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Politics Major Requirements

Politics major leading to BA degree

A major in politics leading to a Bachelor of Arts degree requires completion of at least 41 credits as follows:

  1. POL 100, 105, 111; ECON 101 and 102; INTR 201, 202
  2. Five additional courses of 3 credits or more in politics, including completion of one of the following four sequences and including at least one 300-level seminar course which entails an independent research and writing component. All 300-level courses except POL 374 (SOAN 374) count towards the seminar requirement
    1. General Study: completion of five courses chosen from at least two of the three subfields below
    2. American Government: completion of four courses chosen from POL 203 (JOUR 203), 229, 232, 233, 234, 235, 236, 250, 251 (SOAN 251), 342, 360, 370, 397, 466 and at least one course chosen from the remaining 200- and 300-level courses in international/global politics or political philosophy
    3. International/Global Politics: completion of four courses chosen from POL 214, 215, 221, 227, 240, 245 (SOAN 245), 246 (SOAN 246), 247,249, 255, 272 (SOAN 272), 279, 281, 282, 288, 296, 327, 380, 381, 385, 392, 395 and at least one course chosen from the remaining 200- and 300-level courses in American government or political philosophy
    4. Political Philosophy: completion of four courses chosen from POL 210, 265, 266, 281, 297, 360, 370, 396 and at least one course chosen from the remaining 200- and 300-level courses in international/global politics or American government
  3. Six additional credits which must include courses from two of the following disciplines: anthropology, economics, history, philosophy, psychology, religion, or sociology.
  1. Required courses:
    • POL 100 - American National Government

      FDR: SS2
      Credits: 3
      Planned Offering: Fall, Winter
      Credits: 3


      A study of the constitutional origins and historical development of the national government with special attention to Congress, the presidency, the judiciary, and the role of political parties, interest groups, and the media in the policy process.

    • POL 105 - Introduction to Global Politics

      FDR: SS2
      Credits: 3
      Planned Offering: Fall, Winter
      Credits: 3


      A survey of the comparative study of national and international politics and the interaction between the two. Topics may include power relations among and within states, changes in the conduct of international affairs and conflict resolution, contrasting ideas about democracy, economic development, justice, globalization, terrorism, causes and alternatives to war, social movements and the role of the nation-state.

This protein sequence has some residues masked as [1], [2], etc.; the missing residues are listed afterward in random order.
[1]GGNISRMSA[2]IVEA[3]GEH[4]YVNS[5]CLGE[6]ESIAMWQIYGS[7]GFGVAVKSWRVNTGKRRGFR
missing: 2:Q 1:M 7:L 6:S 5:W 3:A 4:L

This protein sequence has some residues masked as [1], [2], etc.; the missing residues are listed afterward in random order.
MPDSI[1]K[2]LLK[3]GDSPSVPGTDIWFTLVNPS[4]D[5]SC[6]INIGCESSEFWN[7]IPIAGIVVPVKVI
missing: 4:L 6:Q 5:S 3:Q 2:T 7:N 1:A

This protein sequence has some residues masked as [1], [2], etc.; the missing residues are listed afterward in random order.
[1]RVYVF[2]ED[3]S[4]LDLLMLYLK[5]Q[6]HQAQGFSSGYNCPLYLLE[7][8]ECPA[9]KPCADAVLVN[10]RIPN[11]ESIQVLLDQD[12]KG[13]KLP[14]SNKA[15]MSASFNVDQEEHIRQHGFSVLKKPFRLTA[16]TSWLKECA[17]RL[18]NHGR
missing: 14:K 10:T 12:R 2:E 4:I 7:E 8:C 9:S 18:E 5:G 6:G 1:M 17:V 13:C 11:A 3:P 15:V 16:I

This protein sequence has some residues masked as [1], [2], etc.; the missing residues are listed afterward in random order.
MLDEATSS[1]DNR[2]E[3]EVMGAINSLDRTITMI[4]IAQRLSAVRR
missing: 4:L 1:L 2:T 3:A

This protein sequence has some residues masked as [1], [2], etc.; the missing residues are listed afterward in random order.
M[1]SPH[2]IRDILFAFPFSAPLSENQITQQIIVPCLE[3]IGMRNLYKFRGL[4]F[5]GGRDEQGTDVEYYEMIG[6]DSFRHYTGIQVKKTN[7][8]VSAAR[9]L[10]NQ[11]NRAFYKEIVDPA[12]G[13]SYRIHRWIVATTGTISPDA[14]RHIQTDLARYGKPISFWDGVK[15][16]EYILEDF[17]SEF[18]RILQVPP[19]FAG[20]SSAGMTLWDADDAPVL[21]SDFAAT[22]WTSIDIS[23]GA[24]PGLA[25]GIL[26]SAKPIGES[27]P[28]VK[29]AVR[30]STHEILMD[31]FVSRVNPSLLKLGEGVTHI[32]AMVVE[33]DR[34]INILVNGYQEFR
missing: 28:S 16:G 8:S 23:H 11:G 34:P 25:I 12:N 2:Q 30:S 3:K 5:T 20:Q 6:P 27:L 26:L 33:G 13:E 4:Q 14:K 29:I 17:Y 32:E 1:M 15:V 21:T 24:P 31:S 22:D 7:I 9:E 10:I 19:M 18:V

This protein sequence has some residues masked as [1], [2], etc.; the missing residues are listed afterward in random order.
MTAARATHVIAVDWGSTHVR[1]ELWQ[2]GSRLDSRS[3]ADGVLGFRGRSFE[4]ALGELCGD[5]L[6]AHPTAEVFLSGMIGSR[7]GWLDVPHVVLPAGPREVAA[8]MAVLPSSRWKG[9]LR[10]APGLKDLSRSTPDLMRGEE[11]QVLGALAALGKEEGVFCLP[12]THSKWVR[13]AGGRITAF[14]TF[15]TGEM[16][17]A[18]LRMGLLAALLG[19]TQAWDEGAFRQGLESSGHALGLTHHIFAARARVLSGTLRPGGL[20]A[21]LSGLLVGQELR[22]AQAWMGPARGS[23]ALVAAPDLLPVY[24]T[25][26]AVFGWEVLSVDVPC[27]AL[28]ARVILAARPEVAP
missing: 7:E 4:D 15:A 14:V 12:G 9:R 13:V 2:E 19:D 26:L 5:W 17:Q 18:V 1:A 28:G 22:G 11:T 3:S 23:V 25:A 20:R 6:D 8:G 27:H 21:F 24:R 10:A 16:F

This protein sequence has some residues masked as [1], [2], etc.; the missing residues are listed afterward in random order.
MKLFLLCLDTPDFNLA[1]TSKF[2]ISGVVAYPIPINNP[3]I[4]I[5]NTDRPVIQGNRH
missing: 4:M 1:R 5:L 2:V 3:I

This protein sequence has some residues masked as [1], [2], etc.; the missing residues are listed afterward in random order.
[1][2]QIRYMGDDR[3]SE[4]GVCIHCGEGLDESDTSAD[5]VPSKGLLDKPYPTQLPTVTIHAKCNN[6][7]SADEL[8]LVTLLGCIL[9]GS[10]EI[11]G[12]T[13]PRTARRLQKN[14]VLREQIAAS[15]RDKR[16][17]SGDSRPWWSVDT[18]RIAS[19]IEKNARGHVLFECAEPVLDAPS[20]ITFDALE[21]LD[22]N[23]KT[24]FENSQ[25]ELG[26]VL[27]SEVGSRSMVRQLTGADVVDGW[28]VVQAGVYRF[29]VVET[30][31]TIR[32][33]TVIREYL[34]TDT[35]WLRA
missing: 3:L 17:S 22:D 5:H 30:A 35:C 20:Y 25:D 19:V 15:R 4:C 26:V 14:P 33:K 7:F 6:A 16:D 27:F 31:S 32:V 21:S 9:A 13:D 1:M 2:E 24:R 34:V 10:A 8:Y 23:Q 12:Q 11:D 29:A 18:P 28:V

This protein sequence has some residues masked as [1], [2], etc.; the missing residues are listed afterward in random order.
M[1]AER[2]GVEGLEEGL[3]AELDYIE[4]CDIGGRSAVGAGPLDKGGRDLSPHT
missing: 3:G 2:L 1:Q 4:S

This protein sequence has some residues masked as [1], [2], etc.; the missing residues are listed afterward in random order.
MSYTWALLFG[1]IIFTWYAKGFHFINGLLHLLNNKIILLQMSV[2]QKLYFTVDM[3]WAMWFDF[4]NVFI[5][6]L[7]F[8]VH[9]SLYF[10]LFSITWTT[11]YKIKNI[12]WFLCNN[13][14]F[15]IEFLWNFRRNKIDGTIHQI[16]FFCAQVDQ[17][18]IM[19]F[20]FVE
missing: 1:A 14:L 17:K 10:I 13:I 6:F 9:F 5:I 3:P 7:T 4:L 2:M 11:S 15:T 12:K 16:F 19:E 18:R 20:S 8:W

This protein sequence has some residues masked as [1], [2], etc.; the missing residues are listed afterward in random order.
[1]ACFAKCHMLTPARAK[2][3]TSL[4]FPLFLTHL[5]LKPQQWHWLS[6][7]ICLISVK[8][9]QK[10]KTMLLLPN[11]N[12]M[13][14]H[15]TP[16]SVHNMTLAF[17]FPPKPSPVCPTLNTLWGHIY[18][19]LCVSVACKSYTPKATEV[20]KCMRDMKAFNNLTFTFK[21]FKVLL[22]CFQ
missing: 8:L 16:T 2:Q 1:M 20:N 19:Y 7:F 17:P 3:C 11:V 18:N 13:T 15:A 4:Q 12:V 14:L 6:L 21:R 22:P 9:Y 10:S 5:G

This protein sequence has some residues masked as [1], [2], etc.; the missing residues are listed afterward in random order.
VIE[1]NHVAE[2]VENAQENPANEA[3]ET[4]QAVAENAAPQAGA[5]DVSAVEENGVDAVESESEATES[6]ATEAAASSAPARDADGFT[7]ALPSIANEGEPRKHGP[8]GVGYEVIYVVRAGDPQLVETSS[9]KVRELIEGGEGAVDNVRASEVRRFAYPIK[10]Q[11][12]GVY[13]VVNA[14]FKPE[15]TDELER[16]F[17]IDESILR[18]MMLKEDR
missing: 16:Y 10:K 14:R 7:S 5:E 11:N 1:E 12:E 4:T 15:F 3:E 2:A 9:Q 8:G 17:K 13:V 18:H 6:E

• POL 111 - Introduction to Political Philosophy

      FDR: SS2
      Credits: 3
      Planned Offering: Fall, Winter
      Credits: 3


      An introduction to some of the perennial themes of politics, such as the relationship between human nature and political institutions, individual freedom and community, private conscience and civic virtue, the claims of reason and faith, the nature of law, obligation, and rights, among others. Our inquiry is guided by selections from influential works in the history of political thought, ancient, modern and contemporary, as well as plays, dialogues, comedies, tragedies, novels, and films. Consult with instructor for specific reading assignments and course requirements.

    • ECON 101 - Principles of Microeconomics

      FDR: SS1
      Credits: 3
      Planned Offering: Fall, Winter
      Credits: 3


      Survey of economic principles and problems with emphasis on analysis of consumer behavior, firm behavior, market outcomes, market structure, and microeconomic policy. The first half of a two-term survey of economics. Should be followed by ECON 102.

    • ECON 102 - Principles of Macroeconomics

      FDR: SS1
      Credits: 3
      Planned Offering: Fall, Winter
      Credits: 3


      Prerequisite: ECON 101.

      Continuation of survey begun in ECON 101, with emphasis on performance of the aggregate economy. Analysis of unemployment, inflation, growth, and monetary and fiscal policies.

    • INTR 201 - Information Technology Literacy

      Credits: 1
      Planned Offering: Fall, Winter
      Credits: 1


      Prerequisite: First-year or sophomore standing

      Through the use of interactive online tutorials, students gain proficiency in and a working knowledge of five distinct areas of information technology literacy: Windows Operating System, spreadsheets (Microsoft Excel), word processing (Microsoft Word), presentation software (Microsoft PowerPoint), and basic networking (the Washington and Lee network, basic Web browsing, and Microsoft Outlook). Lessons, exercises, practice exams and exams mix online efforts and hands-on activities.